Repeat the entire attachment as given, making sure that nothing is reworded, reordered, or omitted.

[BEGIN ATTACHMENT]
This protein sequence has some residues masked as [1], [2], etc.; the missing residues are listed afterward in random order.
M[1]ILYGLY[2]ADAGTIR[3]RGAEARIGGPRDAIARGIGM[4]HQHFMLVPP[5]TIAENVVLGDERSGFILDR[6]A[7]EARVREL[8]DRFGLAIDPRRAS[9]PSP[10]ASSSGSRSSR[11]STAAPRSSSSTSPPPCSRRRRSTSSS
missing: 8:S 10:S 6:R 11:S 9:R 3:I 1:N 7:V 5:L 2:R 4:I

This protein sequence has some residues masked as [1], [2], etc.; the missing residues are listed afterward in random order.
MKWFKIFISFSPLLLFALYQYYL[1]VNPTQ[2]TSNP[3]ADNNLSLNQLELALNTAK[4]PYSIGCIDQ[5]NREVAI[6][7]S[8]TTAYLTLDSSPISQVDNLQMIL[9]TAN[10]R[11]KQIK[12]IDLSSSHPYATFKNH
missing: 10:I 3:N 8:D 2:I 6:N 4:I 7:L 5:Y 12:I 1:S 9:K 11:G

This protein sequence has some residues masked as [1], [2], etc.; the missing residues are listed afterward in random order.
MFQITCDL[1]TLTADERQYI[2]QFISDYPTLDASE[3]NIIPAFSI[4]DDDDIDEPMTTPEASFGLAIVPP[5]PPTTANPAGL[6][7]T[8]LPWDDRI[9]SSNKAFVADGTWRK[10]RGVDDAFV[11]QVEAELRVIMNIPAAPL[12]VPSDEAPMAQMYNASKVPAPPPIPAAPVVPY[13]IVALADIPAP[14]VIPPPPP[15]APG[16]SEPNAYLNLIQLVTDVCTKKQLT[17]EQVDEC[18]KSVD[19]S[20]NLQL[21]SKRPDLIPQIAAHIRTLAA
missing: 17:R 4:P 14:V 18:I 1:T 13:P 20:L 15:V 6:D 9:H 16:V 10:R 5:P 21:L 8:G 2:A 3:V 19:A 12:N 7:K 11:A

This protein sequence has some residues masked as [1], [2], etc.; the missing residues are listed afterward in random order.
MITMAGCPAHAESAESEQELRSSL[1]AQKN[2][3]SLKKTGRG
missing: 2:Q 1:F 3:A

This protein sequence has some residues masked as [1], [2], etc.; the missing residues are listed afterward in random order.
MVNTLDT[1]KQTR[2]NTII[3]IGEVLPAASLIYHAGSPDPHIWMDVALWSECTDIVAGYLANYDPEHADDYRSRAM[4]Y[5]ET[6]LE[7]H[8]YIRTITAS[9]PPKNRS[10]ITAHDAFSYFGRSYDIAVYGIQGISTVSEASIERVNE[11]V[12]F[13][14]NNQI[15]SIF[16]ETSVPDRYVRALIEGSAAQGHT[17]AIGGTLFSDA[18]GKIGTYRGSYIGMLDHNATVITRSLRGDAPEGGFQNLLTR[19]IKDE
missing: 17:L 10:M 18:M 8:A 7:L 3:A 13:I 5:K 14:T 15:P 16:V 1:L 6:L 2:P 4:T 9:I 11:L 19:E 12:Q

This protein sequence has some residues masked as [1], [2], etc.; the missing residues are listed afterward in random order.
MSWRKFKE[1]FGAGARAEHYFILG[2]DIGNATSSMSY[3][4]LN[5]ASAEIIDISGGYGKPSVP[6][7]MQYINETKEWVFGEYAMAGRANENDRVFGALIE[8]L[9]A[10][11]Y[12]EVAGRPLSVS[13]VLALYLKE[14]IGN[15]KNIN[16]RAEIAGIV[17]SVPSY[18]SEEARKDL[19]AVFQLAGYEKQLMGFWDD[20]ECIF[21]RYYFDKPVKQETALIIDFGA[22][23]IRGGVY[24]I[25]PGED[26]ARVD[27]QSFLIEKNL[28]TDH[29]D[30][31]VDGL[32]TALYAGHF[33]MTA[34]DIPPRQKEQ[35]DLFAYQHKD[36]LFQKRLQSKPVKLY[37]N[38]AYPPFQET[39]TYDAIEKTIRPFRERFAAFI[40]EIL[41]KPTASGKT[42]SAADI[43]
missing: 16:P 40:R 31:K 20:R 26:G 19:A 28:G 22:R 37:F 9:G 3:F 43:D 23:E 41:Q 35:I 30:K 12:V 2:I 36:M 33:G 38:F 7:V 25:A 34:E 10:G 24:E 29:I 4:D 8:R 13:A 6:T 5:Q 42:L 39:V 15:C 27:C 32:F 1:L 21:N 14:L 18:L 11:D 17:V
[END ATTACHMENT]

This protein sequence has some residues masked as [1], [2], etc.; the missing residues are listed afterward in random order.
M[1]ILYGLY[2]ADAGTIR[3]RGAEARIGGPRDAIARGIGM[4]HQHFMLVPP[5]TIAENVVLGDERSGFILDR[6]A[7]EARVREL[8]DRFGLAIDPRRAS[9]PSP[10]ASSSGSRSSR[11]STAAPRSSSSTSPPPCSRRRRSTSSS
missing: 8:S 10:S 6:R 11:S 9:R 3:I 1:N 7:V 5:L 2:R 4:I

This protein sequence has some residues masked as [1], [2], etc.; the missing residues are listed afterward in random order.
MKWFKIFISFSPLLLFALYQYYL[1]VNPTQ[2]TSNP[3]ADNNLSLNQLELALNTAK[4]PYSIGCIDQ[5]NREVAI[6][7]S[8]TTAYLTLDSSPISQVDNLQMIL[9]TAN[10]R[11]KQIK[12]IDLSSSHPYATFKNH
missing: 10:I 3:N 8:D 2:I 6:N 4:I 7:L 5:Y 12:I 1:S 9:K 11:G

This protein sequence has some residues masked as [1], [2], etc.; the missing residues are listed afterward in random order.
MFQITCDL[1]TLTADERQYI[2]QFISDYPTLDASE[3]NIIPAFSI[4]DDDDIDEPMTTPEASFGLAIVPP[5]PPTTANPAGL[6][7]T[8]LPWDDRI[9]SSNKAFVADGTWRK[10]RGVDDAFV[11]QVEAELRVIMNIPAAPL[12]VPSDEAPMAQMYNASKVPAPPPIPAAPVVPY[13]IVALADIPAP[14]VIPPPPP[15]APG[16]SEPNAYLNLIQLVTDVCTKKQLT[17]EQVDEC[18]KSVD[19]S[20]NLQL[21]SKRPDLIPQIAAHIRTLAA
missing: 17:R 4:P 14:V 18:I 1:T 13:P 20:L 15:V 6:D 9:H 16:V 10:R 5:P 21:L 8:G 2:A 3:V 19:A 12:N 7:K 11:A

This protein sequence has some residues masked as [1], [2], etc.; the missing residues are listed afterward in random order.
MITMAGCPAHAESAESEQELRSSL[1]AQKN[2][3]SLKKTGRG
missing: 2:Q 1:F 3:A

This protein sequence has some residues masked as [1], [2], etc.; the missing residues are listed afterward in random order.
MVNTLDT[1]KQTR[2]NTII[3]IGEVLPAASLIYHAGSPDPHIWMDVALWSECTDIVAGYLANYDPEHADDYRSRAM[4]Y[5]ET[6]LE[7]H[8]YIRTITAS[9]PPKNRS[10]ITAHDAFSYFGRSYDIAVYGIQGISTVSEASIERVNE[11]V[12]F[13][14]NNQI[15]SIF[16]ETSVPDRYVRALIEGSAAQGHT[17]AIGGTLFSDA[18]GKIGTYRGSYIGMLDHNATVITRSLRGDAPEGGFQNLLTR[19]IKDE
missing: 17:L 10:M 18:M 8:A 7:L 3:A 13:I 5:K 14:T 15:P 16:V 1:L 6:L 2:P 4:T 9:I 11:L 19:E 12:Q

This protein sequence has some residues masked as [1], [2], etc.; the missing residues are listed afterward in random order.
MSWRKFKE[1]FGAGARAEHYFILG[2]DIGNATSSMSY[3][4]LN[5]ASAEIIDISGGYGKPSVP[6][7]MQYINETKEWVFGEYAMAGRANENDRVFGALIE[8]L[9]A[10][11]Y[12]EVAGRPLSVS[13]VLALYLKE[14]IGN[15]KNIN[16]RAEIAGIV[17]SVPSY[18]SEEARKDL[19]AVFQLAGYEKQLMGFWDD[20]ECIF[21]RYYFDKPVKQETALIIDFGA[22][23]IRGGVY[24]I[25]PGED[26]ARVD[27]QSFLIEKNL[28]TDH[29]D[30][31]VDGL[32]TALYAGHF[33]MTA[34]DIPPRQKEQ[35]DLFAYQHKD[36]LFQKRLQSKPVKLY[37]N[38]AYPPFQET[39]TYDAIEKTIRPFRERFAAFI[40]EIL[41]KPTASGKT[42]SAADI[43]
missing: 16:P 40:R 31:K 20:R 26:G 19:A 28:G 22:R 37:F 9:G 3:F 43:D 23:E 41:Q 35:I 30:K 12:V 2:I 36:M 33:G 38:F 7:V 25:A 34:E 10:G 24:E 29:I 4:D 8:R 13:A 6:T 5:Q 42:L 39:V 15:C 27:C 32:F 1:L 21:N 14:L 18:L 11:D 17:V